[23:39] Now if you read existentialist philosophers, I don't know why you would, but if you did, or middle 20th century psychologist on this, Roland May, people like Heidegger or Kierkegaard, they will talk about anxiety in the same way as bad fear, and they will say, why are we so anxious?
[24:03] Why do people get anxious? Why do we struggle with this? And what they all say, and I think this is right, they say, anxiety is actually reading the reality of ultimate loss backwards into the present, meaning we all know that we have to face death.
[24:23] And anxiety is like little Ebenezer, he's the old word, little memorials that come up in our life in the present, knowing that there is an end of the track, there is a death out in front of us, an ultimate loss out in front of us.
[24:38] And so anxiety is this angst and restlessness and this snowballing fear, this dread that can be placed on littler losses all throughout our life, little ways that it's like we experienced little, little, little deaths until the final end actually comes.
[24:57] And when that happens, the reason it's so bad for us is because we are both body and soul together, and everything that happens in the spirit impacts the body, and everything that happens in the body impacts the spirit, and when you are afraid, it triggers your autonomic nervous system, but when you're anxious, it triggers your autonomic nervous system.
[25:20] Your stomach drops, you have all sorts of symptoms, but it doesn't stop, you don't let the fear subside, it keeps going and going and going, and so it slowly starts to literally eat away at you, and different people experience all sorts of different symptoms from that, and I've sat down with person after person over the years and talked about it with them, and they'll have this set of symptoms, and I'll have that set, and it manifests in different ways, but that's how it happens over time.
[25:49] Now, the last word, most pastoral books, Christian books on anxiety actually say that besides getting a good, robust definition of what's happening when we're anxious, like we've tried to do today, the first step to actually take is to step in to the vulnerability, not to fight it, and that's exactly what Jesus pushes in Matthew 6.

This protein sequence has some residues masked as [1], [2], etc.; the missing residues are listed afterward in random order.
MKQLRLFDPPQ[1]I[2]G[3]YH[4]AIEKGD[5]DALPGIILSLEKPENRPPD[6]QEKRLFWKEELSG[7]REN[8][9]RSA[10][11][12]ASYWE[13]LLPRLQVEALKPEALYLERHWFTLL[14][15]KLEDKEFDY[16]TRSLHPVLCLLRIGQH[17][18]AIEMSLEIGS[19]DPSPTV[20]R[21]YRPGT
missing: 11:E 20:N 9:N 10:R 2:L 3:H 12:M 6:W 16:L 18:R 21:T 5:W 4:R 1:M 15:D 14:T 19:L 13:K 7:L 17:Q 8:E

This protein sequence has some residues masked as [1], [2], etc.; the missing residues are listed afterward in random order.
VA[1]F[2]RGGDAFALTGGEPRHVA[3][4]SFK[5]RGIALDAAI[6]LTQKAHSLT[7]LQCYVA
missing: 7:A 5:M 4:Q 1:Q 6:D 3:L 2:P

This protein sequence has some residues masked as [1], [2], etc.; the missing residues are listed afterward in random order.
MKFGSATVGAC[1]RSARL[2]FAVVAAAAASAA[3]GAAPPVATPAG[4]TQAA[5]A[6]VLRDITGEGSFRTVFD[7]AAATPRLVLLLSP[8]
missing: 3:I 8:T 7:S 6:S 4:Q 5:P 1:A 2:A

[26:15] He says, why are you anxious? Yes, I'm calling you to, He's calling the disciples to go forward. He's calling them to go forward in poverty, in real loss, to go forward, and He's saying to them very first century concerns that they have, what am I going to eat?
[26:33] What am I going to wear? Where am I going to sleep? These aren't the same concerns we have, but we have common concerns in our day, in our context, just like they had common concerns in their context, and He's saying to them, seek first the kingdom of God and His righteousness and all these things will be out of to you.
[26:48] Don't be anxious about today. Seek first the kingdom. In other words, He's saying, you've actually got to lose control. Look at the birds. They're not in control and they're not anxious, but you've actually got to step in to the vulnerability.
[27:02] It's actually part, I think, of daily prayer, daily meditation on Scripture to say, I am contingent. I'm not absolute. I'm not in control.
[27:13] There will be losses. Today, there might be losses. Whatever happens, God, you are good. Stepping into the vulnerability, just like repentance from sin every single day, we've got to wrestle, I think, every day with our contingency with the fact that we're not safe.
[27:32] We might very well lose today. Today might be the day of deep loss. We have to surrender our whole selves to the reality of God, the one who takes care of the birds, the one who takes care of everything.
[27:44] Jesus is saying, walk with me in this issue and it will be no magic pill, but in time, the Holy Spirit can grow us up into buoyancy that can pop you up to the surface, no matter what the circumstances are.
[28:04] Sunday night this week, we'll start doing something new, just a little bit new on Sunday nights and we'll have a time for the children to come forward, trying to encourage more kids to get back on Sunday evenings and we'll have a children's catechism that we're going to do corporately.
[28:19] This week says, so appropriate to what we're saying, and it's the New City Catechism, which is written from the Heidelberg Catechism. The question is, what is our only hope in life and death?
[28:32] The kids' version, which is a lot easier than the paragraph of the original, is that I am not my own, but I belong to God. That's really the first confession of actually fighting the problem of anxiety.
[28:47] Next week we'll consider the question, why are we so anxious? Why are 21st century people so anxious? Let's pray. Father, we give thanks that your word speaks to the issues that we really do face, the issue of anxiety.
[29:03] We ask, Lord, we've taken just a baby step and defined it, that's all. We ask today that even defining the issue, you would take that and use it in our lives and you would help us to be aware as we struggle with anxiety what's happening.
[29:24] And that you would use that to open our eyes, open our heart, help us to rest in your power, sovereignty, your control as we face hard circumstances. So we ask for this help in Jesus' name.